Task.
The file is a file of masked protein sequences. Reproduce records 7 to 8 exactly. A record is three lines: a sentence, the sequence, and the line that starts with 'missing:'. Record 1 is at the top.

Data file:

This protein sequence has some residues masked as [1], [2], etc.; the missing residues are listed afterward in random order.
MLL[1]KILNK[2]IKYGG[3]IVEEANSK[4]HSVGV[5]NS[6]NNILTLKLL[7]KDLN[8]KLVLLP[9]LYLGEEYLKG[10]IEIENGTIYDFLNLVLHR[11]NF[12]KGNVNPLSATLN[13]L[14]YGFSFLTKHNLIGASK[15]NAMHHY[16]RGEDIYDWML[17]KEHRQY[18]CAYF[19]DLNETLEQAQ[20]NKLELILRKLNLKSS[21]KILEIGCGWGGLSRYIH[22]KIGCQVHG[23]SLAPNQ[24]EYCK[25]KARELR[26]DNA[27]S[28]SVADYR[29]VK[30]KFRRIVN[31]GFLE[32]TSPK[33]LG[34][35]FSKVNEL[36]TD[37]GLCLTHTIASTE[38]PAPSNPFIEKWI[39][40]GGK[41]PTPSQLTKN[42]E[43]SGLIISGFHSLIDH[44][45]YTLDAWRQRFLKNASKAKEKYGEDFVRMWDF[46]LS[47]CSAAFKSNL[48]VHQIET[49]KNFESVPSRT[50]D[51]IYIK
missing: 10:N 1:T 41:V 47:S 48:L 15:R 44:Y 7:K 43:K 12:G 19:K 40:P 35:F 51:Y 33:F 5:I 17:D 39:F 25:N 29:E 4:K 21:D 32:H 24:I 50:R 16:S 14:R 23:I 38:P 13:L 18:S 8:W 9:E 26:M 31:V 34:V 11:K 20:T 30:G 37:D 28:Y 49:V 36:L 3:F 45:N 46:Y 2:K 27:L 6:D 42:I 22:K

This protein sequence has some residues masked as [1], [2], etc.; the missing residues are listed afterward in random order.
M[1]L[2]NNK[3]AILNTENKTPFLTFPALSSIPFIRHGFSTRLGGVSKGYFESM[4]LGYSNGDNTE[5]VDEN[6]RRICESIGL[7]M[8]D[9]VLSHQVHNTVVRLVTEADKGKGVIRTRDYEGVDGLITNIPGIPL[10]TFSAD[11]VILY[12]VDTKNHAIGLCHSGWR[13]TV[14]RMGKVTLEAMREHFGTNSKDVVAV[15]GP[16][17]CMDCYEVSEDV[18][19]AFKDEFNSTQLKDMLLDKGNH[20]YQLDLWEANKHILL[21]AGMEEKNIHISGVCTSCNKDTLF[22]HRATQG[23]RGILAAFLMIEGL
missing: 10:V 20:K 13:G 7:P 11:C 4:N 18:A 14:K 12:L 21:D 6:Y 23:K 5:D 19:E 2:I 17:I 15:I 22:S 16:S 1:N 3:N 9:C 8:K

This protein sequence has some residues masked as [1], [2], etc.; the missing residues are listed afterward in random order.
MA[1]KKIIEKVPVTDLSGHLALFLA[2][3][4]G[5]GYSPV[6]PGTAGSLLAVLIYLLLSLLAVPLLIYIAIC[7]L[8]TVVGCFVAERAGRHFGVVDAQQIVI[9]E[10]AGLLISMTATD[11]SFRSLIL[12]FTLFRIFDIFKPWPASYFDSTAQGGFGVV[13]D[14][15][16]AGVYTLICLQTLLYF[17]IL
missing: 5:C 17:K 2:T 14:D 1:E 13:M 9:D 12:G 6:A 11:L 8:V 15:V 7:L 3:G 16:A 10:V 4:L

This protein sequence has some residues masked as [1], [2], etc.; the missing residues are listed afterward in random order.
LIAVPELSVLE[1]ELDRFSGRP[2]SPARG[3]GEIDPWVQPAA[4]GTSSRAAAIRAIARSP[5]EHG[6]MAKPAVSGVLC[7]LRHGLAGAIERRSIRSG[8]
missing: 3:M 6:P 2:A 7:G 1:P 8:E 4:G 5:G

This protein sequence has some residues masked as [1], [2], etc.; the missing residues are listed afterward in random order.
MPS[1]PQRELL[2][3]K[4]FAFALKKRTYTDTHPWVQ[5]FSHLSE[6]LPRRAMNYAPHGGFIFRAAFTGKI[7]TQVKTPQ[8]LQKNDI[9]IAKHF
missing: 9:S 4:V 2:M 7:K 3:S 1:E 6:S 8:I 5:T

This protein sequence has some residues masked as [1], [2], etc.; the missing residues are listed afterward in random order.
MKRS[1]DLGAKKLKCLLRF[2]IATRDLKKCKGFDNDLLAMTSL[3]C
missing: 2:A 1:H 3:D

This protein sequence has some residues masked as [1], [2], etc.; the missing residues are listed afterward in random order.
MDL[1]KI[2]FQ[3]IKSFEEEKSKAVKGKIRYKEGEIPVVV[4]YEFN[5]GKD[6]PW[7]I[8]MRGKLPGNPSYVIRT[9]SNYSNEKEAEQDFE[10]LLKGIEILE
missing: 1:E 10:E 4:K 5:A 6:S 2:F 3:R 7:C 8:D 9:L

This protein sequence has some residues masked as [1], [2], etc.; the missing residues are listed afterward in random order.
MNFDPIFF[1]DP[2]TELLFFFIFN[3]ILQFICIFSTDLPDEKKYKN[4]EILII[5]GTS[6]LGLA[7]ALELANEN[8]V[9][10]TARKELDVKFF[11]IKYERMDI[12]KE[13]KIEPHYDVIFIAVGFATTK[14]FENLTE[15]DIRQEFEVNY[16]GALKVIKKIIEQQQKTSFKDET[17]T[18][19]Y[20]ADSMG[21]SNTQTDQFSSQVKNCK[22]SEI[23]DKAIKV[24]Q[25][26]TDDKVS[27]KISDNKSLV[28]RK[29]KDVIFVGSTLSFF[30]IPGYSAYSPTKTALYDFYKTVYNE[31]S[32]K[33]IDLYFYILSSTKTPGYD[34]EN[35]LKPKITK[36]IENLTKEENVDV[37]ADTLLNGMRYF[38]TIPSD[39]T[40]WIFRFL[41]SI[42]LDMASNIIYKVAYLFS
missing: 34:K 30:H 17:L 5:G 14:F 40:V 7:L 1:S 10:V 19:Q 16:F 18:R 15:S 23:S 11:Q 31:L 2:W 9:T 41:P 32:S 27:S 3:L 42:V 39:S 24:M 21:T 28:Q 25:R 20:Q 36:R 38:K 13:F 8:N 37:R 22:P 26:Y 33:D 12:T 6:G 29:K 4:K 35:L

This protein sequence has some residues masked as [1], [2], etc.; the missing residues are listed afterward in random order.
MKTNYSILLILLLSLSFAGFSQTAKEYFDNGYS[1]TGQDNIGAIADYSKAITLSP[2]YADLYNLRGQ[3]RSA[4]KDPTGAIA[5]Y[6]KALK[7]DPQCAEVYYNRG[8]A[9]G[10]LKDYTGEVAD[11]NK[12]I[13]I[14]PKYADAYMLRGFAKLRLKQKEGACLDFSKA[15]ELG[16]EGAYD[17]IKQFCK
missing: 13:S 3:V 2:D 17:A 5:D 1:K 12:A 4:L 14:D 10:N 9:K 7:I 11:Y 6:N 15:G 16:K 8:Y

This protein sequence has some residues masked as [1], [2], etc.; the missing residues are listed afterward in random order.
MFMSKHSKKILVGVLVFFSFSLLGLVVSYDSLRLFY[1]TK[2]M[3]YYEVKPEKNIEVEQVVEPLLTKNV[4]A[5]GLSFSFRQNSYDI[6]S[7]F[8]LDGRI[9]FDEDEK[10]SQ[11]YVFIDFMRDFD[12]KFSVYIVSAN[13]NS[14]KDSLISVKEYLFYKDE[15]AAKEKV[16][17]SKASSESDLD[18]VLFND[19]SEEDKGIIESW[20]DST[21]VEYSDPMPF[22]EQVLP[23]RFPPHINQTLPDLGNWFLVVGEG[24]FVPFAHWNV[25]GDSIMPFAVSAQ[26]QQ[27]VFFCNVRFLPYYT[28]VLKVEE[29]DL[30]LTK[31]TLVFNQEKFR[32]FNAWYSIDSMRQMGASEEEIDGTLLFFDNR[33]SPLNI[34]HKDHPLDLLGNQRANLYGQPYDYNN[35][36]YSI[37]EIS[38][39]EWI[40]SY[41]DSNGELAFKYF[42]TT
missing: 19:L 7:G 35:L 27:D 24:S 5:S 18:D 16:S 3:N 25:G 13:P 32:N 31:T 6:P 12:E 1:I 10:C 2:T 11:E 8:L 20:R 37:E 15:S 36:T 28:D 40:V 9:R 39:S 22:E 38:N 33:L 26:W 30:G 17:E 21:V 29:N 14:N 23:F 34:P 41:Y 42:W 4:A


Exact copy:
This protein sequence has some residues masked as [1], [2], etc.; the missing residues are listed afterward in random order.
MDL[1]KI[2]FQ[3]IKSFEEEKSKAVKGKIRYKEGEIPVVV[4]YEFN[5]GKD[6]PW[7]I[8]MRGKLPGNPSYVIRT[9]SNYSNEKEAEQDFE[10]LLKGIEILE
missing: 1:E 10:E 4:K 5:A 6:S 2:F 3:R 7:C 8:D 9:L

This protein sequence has some residues masked as [1], [2], etc.; the missing residues are listed afterward in random order.
MNFDPIFF[1]DP[2]TELLFFFIFN[3]ILQFICIFSTDLPDEKKYKN[4]EILII[5]GTS[6]LGLA[7]ALELANEN[8]V[9][10]TARKELDVKFF[11]IKYERMDI[12]KE[13]KIEPHYDVIFIAVGFATTK[14]FENLTE[15]DIRQEFEVNY[16]GALKVIKKIIEQQQKTSFKDET[17]T[18][19]Y[20]ADSMG[21]SNTQTDQFSSQVKNCK[22]SEI[23]DKAIKV[24]Q[25][26]TDDKVS[27]KISDNKSLV[28]RK[29]KDVIFVGSTLSFF[30]IPGYSAYSPTKTALYDFYKTVYNE[31]S[32]K[33]IDLYFYILSSTKTPGYD[34]EN[35]LKPKITK[36]IENLTKEENVDV[37]ADTLLNGMRYF[38]TIPSD[39]T[40]WIFRFL[41]SI[42]LDMASNIIYKVAYLFS
missing: 34:K 30:H 17:L 5:G 14:F 40:V 7:L 1:S 10:V 19:Q 16:F 18:R 15:S 23:S 11:Q 31:L 2:W 9:T 41:P 32:S 27:S 3:L 42:V 39:S 24:M 21:T 28:Q 25:R 20:Q 36:R 38:K 13:F 8:N 37:R 22:P 26:Y 33:D 12:T 6:G 29:K 4:K 35:L